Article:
AmeriCorps volunteers working under some ominous-looking storm clouds. PHOTO BY KEELY LARSON

The Crail Ranch Demonstration Garden is a go

Volunteers showed up to plant native species in four different garden plots

On Thursday, the Crail Ranch Demonstration Garden officially broke ground in the most literal sense of the phrase. Ground was upturned and broken up consistently in order to plant the 700 plus native species that had been waiting in their containers for a few days. If someone was a novice gardener, they showed up without sunscreen on and without gardening gloves. Thankfully, a blue bucket full of a variety of cloth gloves was available for sharing, and friendly AmeriCorps volunteers offered up their sunscreen.

Newbies were given a quick planting tutorial by Jennifer Mohler, the plant nut, herself. Plants needed to be placed deep enough in the soil so the tops of the plants were level with the surface of the soil. Pop the plants out of the holders; if this did not work as easily as one would have expected, the plant could be rolled lightly on the ground until the soil loosened up. Next, give the roots a nice massage. Once the roots were nice and loose, they were placed in the hole, level to the ground, and pressed down firmly to avoid any air pockets that may develop. Lastly, cover the plant with dirt that was removed to make the hole. With all of that knowledge, “you can dive on in!” Mohler exclaimed. Mohler made the whole process totally manageable so anyone could come enjoy as may hours as they like planting native species and absorbing all that precious Vitamin D.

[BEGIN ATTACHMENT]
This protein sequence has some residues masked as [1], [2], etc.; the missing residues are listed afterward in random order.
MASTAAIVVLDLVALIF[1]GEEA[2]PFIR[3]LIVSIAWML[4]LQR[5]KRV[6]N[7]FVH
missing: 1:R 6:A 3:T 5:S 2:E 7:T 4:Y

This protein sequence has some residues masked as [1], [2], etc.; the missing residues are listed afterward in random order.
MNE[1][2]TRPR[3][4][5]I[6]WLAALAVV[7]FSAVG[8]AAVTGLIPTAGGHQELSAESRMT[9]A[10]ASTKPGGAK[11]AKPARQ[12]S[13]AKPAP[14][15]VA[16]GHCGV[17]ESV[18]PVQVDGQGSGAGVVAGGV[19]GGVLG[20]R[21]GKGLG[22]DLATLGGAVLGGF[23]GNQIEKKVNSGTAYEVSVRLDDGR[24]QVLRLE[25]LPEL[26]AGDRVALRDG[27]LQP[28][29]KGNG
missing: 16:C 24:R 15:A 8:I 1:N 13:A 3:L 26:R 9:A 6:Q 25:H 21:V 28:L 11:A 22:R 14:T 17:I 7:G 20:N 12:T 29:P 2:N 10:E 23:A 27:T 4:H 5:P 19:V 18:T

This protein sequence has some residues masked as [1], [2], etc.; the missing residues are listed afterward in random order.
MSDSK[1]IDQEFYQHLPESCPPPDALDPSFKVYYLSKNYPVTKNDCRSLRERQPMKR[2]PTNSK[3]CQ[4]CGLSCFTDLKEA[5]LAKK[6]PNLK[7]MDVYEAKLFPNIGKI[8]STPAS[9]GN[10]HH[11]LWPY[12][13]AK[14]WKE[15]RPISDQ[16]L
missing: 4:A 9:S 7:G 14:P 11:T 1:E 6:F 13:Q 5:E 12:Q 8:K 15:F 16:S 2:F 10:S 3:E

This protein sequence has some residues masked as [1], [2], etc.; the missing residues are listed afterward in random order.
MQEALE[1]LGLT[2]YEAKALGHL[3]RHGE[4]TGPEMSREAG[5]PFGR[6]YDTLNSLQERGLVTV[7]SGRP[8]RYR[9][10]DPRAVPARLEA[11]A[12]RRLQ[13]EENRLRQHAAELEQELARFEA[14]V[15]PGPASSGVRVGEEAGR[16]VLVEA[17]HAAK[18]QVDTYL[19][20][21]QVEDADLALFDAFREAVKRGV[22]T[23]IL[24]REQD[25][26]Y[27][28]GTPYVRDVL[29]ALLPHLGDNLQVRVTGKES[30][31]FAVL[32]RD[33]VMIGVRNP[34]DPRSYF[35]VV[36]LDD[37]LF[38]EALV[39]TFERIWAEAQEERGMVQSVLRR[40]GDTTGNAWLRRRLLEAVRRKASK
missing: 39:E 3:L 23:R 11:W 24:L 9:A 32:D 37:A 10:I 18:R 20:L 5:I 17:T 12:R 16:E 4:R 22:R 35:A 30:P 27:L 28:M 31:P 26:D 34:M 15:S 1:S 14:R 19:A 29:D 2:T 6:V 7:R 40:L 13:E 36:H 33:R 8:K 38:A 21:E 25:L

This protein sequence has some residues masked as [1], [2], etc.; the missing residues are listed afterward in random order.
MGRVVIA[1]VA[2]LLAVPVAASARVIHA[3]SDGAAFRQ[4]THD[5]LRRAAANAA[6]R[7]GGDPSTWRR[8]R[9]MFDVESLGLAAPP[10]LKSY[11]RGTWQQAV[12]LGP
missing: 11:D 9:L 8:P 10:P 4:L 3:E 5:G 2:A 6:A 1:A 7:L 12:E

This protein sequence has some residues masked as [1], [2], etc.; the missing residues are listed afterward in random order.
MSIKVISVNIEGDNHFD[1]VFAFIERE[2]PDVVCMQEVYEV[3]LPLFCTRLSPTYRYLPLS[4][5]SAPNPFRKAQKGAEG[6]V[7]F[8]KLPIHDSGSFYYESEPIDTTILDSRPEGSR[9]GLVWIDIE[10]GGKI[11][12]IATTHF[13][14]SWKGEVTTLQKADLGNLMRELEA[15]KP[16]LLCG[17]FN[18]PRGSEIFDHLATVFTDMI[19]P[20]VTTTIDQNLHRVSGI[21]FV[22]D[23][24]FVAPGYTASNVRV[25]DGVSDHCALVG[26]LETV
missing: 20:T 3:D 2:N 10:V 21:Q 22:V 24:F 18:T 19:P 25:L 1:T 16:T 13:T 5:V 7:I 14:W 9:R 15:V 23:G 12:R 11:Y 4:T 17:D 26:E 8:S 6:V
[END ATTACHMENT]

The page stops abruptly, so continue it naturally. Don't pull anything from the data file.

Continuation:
The idea for this garden was born in 2017 when the caretaker of the flower garden at Crail Ranch reached out to the Gallatin Invasive Species Alliance (GISA), concerned about which plants were weeds and which were not. GISA concluded over half of the “flowers” in the garden were invasive species. The project description of the Crail Ranch Demonstration Garden explains the garden’s goals as showcasing water conservation, providing pollinator habitat, enhancing biodiversity, demonstrating the beauty of sustainability, enhancing the historic Crail Ranch site and complementing other conservation efforts throughout the area. Four garden sites are included in the design and areas of rest and reflection will be provided for visitors to enjoy the beauty of the garden. It will also serve educational purposes to students, locals and tourists, advising about sustainability and water savings over time.

Gardening with strangers is suitable for carefree small talk. Where are you from? What do you do? What did you get degrees in? All of these questions flowed through the air as did the scraping of shovels, the shuffling of dirt and the delightful tweeting of birds overhead. Mohler sprinkled intermittent tips about planting throughout the effortless conversation with the ease of a person passionate about this type of work. The conversation made one feel connected to the people they were surrounded by, which in turn connected a person to the work they were doing. 

Thursday afternoon was focused on planting the biggest garden plot, as the smaller ones were completed earlier. This plan had been on the books for awhile, but like most construction projects in Big Sky of any sort, it was totally weather dependent. “We really were, scheduling wise, at the mercy of the weather, and then next came Big Sky Landscaping that had to excavate all the paths you see around us that go down to the big cabin down there, so it was quite the job” Mohler explained. She was unable to give much notice to her dedicated group of beginning plant nuts, but once she was given the go ahead, an email blast and Facebook posts were made. It worked. A solid group of gardeners donated their time and energy to get this project done. The graciousness of Mohler was felt every time new people appeared.